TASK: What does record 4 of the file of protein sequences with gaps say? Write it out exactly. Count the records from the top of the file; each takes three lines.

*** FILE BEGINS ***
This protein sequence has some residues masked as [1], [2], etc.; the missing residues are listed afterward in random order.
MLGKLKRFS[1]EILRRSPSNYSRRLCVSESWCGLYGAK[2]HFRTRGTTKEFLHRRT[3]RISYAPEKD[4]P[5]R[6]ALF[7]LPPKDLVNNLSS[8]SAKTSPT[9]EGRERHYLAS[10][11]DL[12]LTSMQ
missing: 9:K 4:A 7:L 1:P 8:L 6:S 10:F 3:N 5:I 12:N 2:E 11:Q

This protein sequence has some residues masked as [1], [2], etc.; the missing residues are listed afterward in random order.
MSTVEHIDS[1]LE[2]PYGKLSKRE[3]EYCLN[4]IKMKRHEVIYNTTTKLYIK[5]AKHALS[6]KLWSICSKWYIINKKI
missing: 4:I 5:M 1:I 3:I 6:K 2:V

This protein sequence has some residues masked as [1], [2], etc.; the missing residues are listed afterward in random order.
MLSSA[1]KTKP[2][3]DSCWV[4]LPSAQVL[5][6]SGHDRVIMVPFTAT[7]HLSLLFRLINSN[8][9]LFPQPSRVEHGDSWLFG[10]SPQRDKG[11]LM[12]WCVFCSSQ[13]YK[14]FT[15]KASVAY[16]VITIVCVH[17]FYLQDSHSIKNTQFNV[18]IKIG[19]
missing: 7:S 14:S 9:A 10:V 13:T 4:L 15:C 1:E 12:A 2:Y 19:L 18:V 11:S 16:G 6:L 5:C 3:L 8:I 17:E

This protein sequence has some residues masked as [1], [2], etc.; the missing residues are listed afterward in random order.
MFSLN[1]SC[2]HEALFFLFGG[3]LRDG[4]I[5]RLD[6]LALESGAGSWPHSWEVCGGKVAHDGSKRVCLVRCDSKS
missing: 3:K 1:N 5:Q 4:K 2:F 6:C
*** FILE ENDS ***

This protein sequence has some residues masked as [1], [2], etc.; the missing residues are listed afterward in random order.
MFSLN[1]SC[2]HEALFFLFGG[3]LRDG[4]I[5]RLD[6]LALESGAGSWPHSWEVCGGKVAHDGSKRVCLVRCDSKS
missing: 3:K 1:N 5:Q 4:K 2:F 6:C